It may have fish and/or other meat. In the King James Bible translation of the story of Jacob and Esau in the Book of Genesis, being famished, sold his birthright to his twin brother Jacob in exchange for a meal of "bread and pottage of lentiles"; this incident is the origin of the phrase a "mess of pottage" to mean a bad bargain involving short-term gain and long-term loss. Pottage was boiled for several hours until the entire mixture took on a homogeneous texture and flavour, it was served, when possible, with bread. In Middle English thick pottages made with cereals, shredded meat, seasoned with spices and sometimes thickened with egg yolks and bread crumbs were called by various names like brewet, mortrew, mawmenee and blance dessore. Thinner pottages were said to be ronnyng. Frumenty was a pottage made with fresh cleaned wheat grain, boiled until it burst, allowed to cool boiled with broth and either cow milk or almond milk; the pottage was flavored with sugar and spices. Pottage had long been a staple of the English diet.
During the Middle Ages it was made with wheat, rye, or oats. Native American cuisine had a similar dish, but it was made with maize rather than the traditional European grain varieties. An early 17th century British recipe for pottage with made by boiling mutton and oatmeal with violet leaves, chicory, strawberry leaves, langdebeefe, marigold flowers and parsley. In the cuisine of New England, pottage began as boiled grain, vegetables and meat, fowl or fish; this simple staple of early American cuisine evolved into the chowders and baked beans typical of New England's cuisine. A version of "scotch barley broth" is attested to in the 18th century colonial recipe collection called Mrs Gardiner's Family Receipts. Indian succotash, sometimes called pondomenast or Indian pottage was made with boiled corn and, when available, meat like venison, moose, raccoon or beaver. Dried fish like shad, eel, or herring could be used in place of the meat. Kidney beans were sometimes mixed into Indian pottage, along with roots like Jerusalem artichoke, squash.
Ground nuts like acorns, chestnuts or walnuts were used to thicken the pottage. Casserole Cawl Lancashire hotpot Lentil soup List of soups List of stews Pease pudding Potted meat Food portal Stavely, Keith W. F.. Northern Hospitality: Cooking by the Book in New England. University of Massachusetts Press. ISBN 978-1-55849-861-7. Smith, Edward. Foods. D. Appleton
The Tudor period is the period between 1485 and 1603 in England and Wales and includes the Elizabethan period during the reign of Elizabeth I until 1603. The Tudor period coincides with the dynasty of the House of Tudor in England whose first monarch was Henry VII. In terms of the entire span, the historian John Guy argues that "England was economically healthier, more expansive, more optimistic under the Tudors" than at any time in a thousand years. Following the Black Death and the agricultural depression of the late 15th century, the population began to increase, it was less than 2 million in 1450, about 4 million in 1600. The growing population stimulated economic growth, accelerated the commercialisation of agriculture, increased the production and export of wool, encouraged trade, promoted the growth of London; the high wages and abundance of available land seen in the late 15th century and early 16th century were replaced with low wages and a land shortage. Various inflationary pressures due to an influx of New World gold and a rising population, set the stage for social upheaval with the gap between the rich and poor widening.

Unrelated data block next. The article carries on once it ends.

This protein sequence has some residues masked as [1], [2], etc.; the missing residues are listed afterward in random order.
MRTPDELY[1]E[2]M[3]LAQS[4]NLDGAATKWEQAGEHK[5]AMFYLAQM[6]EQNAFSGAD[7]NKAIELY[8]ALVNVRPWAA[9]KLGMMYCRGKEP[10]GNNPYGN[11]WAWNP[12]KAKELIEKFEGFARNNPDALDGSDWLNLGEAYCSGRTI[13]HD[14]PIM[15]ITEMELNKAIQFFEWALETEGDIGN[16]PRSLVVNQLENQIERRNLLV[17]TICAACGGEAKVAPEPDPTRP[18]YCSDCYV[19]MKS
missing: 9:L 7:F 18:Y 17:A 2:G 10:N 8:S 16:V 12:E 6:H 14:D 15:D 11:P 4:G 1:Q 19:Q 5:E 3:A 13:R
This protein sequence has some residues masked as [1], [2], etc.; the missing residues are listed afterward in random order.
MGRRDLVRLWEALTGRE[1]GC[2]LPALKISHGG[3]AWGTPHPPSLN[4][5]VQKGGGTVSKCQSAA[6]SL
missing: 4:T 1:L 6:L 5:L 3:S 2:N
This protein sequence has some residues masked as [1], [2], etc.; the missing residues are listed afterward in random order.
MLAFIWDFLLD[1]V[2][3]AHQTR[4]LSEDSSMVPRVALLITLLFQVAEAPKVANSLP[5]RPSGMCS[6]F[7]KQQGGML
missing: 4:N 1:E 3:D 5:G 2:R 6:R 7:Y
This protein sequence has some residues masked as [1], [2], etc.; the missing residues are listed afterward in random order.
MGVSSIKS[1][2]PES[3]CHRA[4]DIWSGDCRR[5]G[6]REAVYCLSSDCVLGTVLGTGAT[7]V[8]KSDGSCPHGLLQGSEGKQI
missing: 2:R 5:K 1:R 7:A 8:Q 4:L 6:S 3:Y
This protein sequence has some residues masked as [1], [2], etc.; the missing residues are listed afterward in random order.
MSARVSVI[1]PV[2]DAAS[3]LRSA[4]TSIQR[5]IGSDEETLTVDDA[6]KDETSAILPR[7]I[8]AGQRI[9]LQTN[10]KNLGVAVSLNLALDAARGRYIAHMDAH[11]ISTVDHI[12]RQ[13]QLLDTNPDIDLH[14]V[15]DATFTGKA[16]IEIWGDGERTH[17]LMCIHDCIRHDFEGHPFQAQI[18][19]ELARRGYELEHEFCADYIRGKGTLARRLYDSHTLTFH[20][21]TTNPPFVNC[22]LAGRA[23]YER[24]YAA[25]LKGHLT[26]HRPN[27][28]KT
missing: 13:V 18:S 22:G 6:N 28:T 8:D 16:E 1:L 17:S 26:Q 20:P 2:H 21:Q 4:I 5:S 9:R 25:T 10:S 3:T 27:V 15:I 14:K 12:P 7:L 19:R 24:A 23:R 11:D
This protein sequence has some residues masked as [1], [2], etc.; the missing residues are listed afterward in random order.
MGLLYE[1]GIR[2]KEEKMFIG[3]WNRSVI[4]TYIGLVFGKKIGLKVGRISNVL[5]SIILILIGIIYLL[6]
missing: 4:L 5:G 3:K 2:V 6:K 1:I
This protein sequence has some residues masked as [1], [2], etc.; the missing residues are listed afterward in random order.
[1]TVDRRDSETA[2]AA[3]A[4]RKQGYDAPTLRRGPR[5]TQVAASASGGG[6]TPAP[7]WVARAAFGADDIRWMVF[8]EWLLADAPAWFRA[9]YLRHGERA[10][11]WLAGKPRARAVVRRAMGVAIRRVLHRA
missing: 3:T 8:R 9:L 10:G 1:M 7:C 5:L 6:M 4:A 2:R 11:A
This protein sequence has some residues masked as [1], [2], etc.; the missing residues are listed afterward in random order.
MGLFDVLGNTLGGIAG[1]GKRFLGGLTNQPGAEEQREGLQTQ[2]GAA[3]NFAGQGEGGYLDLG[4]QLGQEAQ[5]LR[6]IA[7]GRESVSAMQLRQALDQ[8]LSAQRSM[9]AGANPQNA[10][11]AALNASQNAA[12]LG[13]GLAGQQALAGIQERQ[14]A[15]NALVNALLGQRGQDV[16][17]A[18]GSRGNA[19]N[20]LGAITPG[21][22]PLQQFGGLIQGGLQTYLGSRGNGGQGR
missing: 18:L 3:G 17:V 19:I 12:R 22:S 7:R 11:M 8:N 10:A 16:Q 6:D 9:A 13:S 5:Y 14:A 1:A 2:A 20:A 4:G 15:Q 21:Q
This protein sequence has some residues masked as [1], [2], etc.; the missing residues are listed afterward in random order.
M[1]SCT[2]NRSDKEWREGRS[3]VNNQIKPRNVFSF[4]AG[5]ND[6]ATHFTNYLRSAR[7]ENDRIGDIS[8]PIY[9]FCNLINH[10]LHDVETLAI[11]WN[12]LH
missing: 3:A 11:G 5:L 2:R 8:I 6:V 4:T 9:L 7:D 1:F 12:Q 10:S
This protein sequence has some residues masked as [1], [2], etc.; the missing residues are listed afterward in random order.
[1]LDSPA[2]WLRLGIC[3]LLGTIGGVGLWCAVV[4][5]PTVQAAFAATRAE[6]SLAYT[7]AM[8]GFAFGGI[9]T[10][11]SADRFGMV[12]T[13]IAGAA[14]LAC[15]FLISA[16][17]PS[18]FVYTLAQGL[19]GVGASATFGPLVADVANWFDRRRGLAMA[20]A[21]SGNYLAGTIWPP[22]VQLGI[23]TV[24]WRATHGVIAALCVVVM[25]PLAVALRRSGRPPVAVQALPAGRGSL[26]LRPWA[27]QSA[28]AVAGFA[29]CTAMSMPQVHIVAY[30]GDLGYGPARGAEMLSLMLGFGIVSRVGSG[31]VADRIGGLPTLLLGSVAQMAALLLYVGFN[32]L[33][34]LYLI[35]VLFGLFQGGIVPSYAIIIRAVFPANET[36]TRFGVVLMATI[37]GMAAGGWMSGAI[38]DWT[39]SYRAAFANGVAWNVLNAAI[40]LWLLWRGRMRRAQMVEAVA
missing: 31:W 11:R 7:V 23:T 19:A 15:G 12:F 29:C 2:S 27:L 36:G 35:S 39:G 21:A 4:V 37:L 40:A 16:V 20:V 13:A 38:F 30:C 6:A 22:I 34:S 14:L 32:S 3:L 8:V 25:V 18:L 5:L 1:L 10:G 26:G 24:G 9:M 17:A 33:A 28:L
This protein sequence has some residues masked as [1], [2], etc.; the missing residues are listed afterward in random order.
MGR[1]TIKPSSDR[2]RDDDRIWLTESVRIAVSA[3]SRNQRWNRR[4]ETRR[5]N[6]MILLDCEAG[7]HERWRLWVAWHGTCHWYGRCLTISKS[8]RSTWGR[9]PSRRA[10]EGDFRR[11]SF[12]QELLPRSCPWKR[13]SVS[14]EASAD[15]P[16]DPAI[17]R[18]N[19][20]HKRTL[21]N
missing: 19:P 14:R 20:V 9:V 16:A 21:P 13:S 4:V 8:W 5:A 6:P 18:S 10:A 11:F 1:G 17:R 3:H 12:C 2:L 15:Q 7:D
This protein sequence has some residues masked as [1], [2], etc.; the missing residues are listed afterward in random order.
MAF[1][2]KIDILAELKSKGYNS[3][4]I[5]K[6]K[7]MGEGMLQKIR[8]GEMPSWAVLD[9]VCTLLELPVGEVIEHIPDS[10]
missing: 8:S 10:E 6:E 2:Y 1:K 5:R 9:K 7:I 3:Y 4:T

This was a period of significant change for the majority of the rural population, with manorial lords beginning the process of enclosure of village lands, open to everyone. The Reformation transformed English religion during the Tudor period; the four sovereigns, Henry VIII, Edward VI, Mary I, Elizabeth I had different approaches, with Henry replacing the pope as the head of the Church of England but maintaining Catholic doctrines, Edward imposing a strict Protestantism, Mary attempting to reinstate Catholicism, Elizabeth arriving at a compromising position that defined the not-quite-Protestant Church of England. It began with the insistent demands of Henry VIII for an annulment of his marriage that Pope Clement VII refused to grant. Historians agreed that the great theme of Tudor history was the Reformation, the transformation of England from Catholicism to Protestantism; the main events, constitutional changes, players at the national level have long been known, the major controversies about them resolved.